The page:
Taipei gallery accuses Mac Cosmetics China of plagiarising artist’s work for lipstick campaign

Left: Chen Sung-Chih's Untitled-WZ (2019) and; right: a photo from Mac's promotional event
Courtesy of Project Fulfill Art Space

Chen Sung-Chih may be the latest artist to have a work knocked off in mainland China—although in this case the alleged imitator is a global beauty brand. The Taipei-based gallery Project Fulfill Art Space is alleging that Mac Cosmetics China copied Chens installation work Untitled-WZ (2019)for a lipstick promotion. A statement released by the Taipei gallery on 17 July claims that Macs parent company Estée Lauder initially approached the gallery requesting to adapt the work (a room containing empty vitrines with a dusting of silver glitter), to promote its Powder Kiss Lipstick, but then proceeded to do so without permission.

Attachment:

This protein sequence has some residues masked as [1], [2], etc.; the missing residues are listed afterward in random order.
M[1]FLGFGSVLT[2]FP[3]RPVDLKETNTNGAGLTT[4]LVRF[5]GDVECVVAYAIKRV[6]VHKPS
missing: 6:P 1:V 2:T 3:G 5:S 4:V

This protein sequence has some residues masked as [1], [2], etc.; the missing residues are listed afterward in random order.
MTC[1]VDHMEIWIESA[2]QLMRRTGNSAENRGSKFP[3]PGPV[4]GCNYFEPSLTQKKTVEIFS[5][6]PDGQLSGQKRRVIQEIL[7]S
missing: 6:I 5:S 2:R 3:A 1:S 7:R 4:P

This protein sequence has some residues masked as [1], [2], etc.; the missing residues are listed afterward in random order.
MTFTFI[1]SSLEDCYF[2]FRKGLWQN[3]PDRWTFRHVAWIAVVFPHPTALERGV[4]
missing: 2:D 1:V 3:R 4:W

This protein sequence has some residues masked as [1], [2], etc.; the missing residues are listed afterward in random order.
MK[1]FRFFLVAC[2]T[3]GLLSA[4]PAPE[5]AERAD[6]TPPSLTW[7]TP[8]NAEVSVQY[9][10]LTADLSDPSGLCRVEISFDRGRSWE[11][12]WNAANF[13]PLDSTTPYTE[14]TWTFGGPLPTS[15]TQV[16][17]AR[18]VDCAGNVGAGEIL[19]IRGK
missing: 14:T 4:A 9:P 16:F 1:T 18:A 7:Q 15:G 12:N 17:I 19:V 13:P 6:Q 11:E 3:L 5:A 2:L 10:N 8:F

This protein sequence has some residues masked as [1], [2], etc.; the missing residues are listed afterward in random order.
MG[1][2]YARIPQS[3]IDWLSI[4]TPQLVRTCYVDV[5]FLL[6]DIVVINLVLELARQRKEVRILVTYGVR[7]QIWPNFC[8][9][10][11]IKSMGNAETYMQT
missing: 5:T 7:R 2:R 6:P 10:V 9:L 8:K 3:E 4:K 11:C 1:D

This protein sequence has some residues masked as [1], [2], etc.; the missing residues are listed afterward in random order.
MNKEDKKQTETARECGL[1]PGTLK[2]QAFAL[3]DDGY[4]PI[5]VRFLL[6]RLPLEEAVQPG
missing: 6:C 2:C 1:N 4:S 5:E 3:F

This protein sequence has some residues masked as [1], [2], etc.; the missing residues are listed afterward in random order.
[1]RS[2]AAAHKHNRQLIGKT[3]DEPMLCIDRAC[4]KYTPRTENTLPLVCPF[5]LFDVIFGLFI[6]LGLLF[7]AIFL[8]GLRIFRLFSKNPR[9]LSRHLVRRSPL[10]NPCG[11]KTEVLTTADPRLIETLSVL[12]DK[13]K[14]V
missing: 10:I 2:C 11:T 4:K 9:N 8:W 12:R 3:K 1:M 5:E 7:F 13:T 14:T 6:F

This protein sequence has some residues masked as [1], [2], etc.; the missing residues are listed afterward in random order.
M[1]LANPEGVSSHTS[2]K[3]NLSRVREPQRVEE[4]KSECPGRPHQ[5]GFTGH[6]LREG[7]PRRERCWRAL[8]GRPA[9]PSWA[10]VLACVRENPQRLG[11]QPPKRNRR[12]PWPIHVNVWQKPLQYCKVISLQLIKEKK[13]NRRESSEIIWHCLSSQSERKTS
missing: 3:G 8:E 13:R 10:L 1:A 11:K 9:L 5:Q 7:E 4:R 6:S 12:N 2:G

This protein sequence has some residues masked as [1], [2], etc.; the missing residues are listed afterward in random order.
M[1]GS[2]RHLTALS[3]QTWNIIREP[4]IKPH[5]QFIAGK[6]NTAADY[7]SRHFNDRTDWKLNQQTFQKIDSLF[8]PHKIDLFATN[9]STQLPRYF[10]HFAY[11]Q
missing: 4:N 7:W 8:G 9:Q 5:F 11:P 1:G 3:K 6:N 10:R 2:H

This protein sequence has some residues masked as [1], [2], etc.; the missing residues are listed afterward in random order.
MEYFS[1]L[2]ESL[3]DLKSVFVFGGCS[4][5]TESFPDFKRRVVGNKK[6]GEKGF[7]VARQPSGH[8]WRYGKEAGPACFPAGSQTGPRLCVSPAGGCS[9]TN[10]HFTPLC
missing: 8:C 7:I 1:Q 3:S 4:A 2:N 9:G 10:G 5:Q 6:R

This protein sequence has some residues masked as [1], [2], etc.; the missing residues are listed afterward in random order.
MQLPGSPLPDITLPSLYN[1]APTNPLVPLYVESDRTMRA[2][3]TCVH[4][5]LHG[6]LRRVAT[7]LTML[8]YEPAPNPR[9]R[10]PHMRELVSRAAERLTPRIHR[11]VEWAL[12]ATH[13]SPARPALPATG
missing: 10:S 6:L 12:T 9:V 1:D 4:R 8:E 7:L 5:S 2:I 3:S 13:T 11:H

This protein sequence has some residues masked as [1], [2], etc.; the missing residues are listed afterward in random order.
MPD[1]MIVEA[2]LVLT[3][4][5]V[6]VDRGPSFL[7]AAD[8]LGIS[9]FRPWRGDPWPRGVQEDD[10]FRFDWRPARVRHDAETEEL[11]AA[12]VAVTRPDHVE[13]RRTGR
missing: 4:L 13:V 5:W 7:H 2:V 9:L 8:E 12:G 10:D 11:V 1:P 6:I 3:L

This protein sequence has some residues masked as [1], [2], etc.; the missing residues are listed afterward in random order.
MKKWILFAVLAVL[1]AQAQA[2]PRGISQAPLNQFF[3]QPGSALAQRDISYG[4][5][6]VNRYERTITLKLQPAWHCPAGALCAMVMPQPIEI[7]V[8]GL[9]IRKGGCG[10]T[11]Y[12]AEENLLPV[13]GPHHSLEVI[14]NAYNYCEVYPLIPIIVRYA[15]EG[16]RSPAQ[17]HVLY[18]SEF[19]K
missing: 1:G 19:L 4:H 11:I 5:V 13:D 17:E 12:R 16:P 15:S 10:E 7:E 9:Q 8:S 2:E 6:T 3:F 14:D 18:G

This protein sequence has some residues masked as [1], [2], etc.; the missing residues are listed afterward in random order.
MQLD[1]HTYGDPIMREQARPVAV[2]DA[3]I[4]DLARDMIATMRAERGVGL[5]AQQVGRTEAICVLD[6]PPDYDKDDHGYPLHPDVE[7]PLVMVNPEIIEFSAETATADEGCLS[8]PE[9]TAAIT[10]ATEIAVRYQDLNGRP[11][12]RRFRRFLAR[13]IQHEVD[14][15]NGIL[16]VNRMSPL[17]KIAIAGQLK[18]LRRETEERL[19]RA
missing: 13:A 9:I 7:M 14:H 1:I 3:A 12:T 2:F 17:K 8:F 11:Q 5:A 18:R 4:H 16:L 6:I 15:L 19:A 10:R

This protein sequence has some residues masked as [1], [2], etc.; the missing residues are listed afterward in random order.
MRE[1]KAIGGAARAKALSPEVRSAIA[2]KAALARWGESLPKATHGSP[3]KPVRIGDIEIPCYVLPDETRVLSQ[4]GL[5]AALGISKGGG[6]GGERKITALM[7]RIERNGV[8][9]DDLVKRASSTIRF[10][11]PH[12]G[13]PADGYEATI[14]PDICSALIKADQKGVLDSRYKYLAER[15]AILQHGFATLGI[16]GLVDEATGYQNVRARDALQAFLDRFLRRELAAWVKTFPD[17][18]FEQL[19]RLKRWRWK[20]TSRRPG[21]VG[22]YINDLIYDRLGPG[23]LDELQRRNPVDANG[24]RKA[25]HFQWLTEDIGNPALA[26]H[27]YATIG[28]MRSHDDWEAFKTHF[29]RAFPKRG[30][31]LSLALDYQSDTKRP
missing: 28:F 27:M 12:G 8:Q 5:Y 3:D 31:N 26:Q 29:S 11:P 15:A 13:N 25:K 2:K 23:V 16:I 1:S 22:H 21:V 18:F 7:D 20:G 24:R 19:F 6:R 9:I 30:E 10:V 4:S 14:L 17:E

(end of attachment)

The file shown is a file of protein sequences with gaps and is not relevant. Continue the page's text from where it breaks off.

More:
The promotion, similar to the original work but in pink, “took place in the same exhibition building where [Mac] saw Sung Chih's work,” says Peiyu Lin, the director of Project Fulfill. Untitled-WZ was part of the 2019 Wuzhen Contemporary Art Exhibition (31 March-30 June). “That's where Mac saw the piece when they went for a site visit for their event,” which ran until 19 July, Lin says. “Mac got my contact through the [exhibition] organiser, and we started to communicate.”

According to the statement, marketing staff of the Chinese affiliate of Estée Lauder Companies, emailed Project Fulfill on 17 May to suggest the collaboration based on Untitled-WZ. Chen Sung-Chih and the gallery responded saying: “This is an artwork. The artist is willing to make changes to a certain extent, but must authorise and agree to any alteration.” The gallery subsequently sent a fee quote and production specifications to an Estée Lauder representative, but received no reply. “Without an agreement amongst the three parties involved, Project Fulfill Art Space regarded the collaboration as unsuccessful and hence invalid,” the statement reads. Estée Lauder and its affiliates in mainland China and Taiwan did not respond to requests for comment from The Art Newspaper.

Lin says: “I wrote this statement to protect my artisRead More – Source

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